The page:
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Musique Romantique Pour Harpe
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Descriptions du produit
Hasselmans : La Source Op.44, Prélude Op.52, Chanson de Mai Op.40 - Parish-Alvars : Divertissement, Op.36 - Godefroid : Bois Solitaire, Etude de concert Op.193 - Glinka : Var. sur thème de Mozart - Thomas : Echoes of a Waterfall... / Susan Drake, harpe
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If you are familiar with harp music, it has its own tone. Once or twice in my life, I have dined at a five star restaurant that employed a harpist. There are 11 tracks (playing time 52:30)
The album is pure solo harp pieces and the sleeve has explanatory notes on the music and composers, who are identified with the sound of the Romantic period from the 19th century, so they all have that lovely, flickering, shmaltzy beauty about them - the same is true of the other two albums. (I'm assuming from the samples I heard.)
My favourites are the Alphonse Hasselmans pieces, of which two appear here: "La Source" and "Chanson de Mai". Apparently, these are very well known pieces to harpists - a scan of YouTube videos will show a lot of students performing them in recitals. But it's apparent even to my untrained ear that Drake is no amateur. She handles the passages with a lot of dexterity and feeling, and brings out a certain sparkle out of them. For sure, she's an A+ harpist.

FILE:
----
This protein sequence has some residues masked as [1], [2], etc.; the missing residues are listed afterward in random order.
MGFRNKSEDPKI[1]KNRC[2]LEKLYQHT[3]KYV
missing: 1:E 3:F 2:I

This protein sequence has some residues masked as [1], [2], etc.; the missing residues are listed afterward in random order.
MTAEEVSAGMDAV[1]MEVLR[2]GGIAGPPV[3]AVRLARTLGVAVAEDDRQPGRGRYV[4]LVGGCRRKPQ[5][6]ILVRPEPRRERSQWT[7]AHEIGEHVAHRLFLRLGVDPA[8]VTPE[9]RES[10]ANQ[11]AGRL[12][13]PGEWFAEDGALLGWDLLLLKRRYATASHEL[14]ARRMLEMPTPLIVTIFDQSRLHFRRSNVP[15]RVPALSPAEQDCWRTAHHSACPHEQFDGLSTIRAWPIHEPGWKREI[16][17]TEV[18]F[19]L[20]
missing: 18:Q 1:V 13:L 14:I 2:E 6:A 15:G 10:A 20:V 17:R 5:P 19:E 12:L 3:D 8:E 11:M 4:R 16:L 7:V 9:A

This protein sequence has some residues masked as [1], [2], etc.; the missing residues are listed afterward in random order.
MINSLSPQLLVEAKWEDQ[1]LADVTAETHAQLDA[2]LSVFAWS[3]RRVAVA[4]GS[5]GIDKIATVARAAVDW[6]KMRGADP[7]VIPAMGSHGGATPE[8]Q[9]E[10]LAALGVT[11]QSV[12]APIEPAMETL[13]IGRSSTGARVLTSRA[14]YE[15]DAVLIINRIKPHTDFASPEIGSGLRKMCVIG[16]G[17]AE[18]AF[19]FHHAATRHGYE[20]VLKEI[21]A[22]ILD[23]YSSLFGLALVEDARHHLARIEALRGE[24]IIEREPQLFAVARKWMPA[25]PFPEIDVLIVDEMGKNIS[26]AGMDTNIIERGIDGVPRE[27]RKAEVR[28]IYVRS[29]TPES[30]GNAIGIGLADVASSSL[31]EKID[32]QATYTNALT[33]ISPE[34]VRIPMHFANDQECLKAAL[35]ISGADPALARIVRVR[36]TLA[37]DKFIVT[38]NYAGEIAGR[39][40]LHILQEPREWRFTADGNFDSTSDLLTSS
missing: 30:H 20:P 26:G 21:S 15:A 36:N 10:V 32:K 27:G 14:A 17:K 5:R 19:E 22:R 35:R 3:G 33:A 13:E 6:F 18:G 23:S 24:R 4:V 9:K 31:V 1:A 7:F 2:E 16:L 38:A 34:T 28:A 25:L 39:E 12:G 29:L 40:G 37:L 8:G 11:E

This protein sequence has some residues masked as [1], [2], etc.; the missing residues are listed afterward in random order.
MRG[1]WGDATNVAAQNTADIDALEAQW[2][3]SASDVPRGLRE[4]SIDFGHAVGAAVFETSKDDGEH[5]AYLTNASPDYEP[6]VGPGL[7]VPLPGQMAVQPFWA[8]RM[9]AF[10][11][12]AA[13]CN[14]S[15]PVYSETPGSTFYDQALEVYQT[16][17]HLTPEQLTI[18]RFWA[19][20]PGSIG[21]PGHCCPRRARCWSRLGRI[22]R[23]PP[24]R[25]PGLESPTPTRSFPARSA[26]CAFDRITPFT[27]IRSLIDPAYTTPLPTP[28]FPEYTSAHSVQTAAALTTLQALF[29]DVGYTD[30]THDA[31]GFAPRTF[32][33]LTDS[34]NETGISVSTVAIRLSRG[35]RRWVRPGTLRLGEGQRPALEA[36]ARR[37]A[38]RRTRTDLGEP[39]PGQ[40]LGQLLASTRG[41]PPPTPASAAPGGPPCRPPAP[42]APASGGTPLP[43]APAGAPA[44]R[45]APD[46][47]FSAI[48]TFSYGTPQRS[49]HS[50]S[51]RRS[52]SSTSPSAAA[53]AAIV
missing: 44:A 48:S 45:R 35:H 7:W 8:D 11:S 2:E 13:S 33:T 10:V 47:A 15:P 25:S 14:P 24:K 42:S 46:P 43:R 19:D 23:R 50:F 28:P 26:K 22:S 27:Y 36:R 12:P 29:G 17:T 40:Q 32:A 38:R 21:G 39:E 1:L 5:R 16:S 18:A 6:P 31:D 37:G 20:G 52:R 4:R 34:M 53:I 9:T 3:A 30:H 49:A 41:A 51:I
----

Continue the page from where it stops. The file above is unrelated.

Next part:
While I can't say for sure that these are definitive readings of these compositions as it's the only harp CD I have, I do find myself returning to it time and again. The pieces are well curated and flow from one to the next very smoothly so it's quite easy to listen to it the whole way through. Other highlights are John Thomas's "Echoes of a Waterfall", Felix Godefroid's "Bois solitaire" and "Etude de concert", and Mikhail Glinka's "Variations on a theme by Mozart".
A note about the recording itself. Compared to newer recordings of the harp, there's definitely an analogue quality about it - the volume is slightly lower, there's a slight hiss and buzz, tones are more mellow and rounded, and you can definitely hear the "room" sound. There's a rich earthy warmth to it, which is nice, but not sure if it's audiophile quality - some of the newer harp albums have a cleaner sound.
You really have to be a fan of the harp sound to like this album, I reckon. Also it's a narrow repertoire focusing on a very specific sound - dreamy, introspective - by a few select composers from a very specific period. Nothing 20th century about it at all. But that was the whole point of Drake's series of solo harp albums for Hyperion. Nevertheless, it's a good place to start - it definitely did that for me.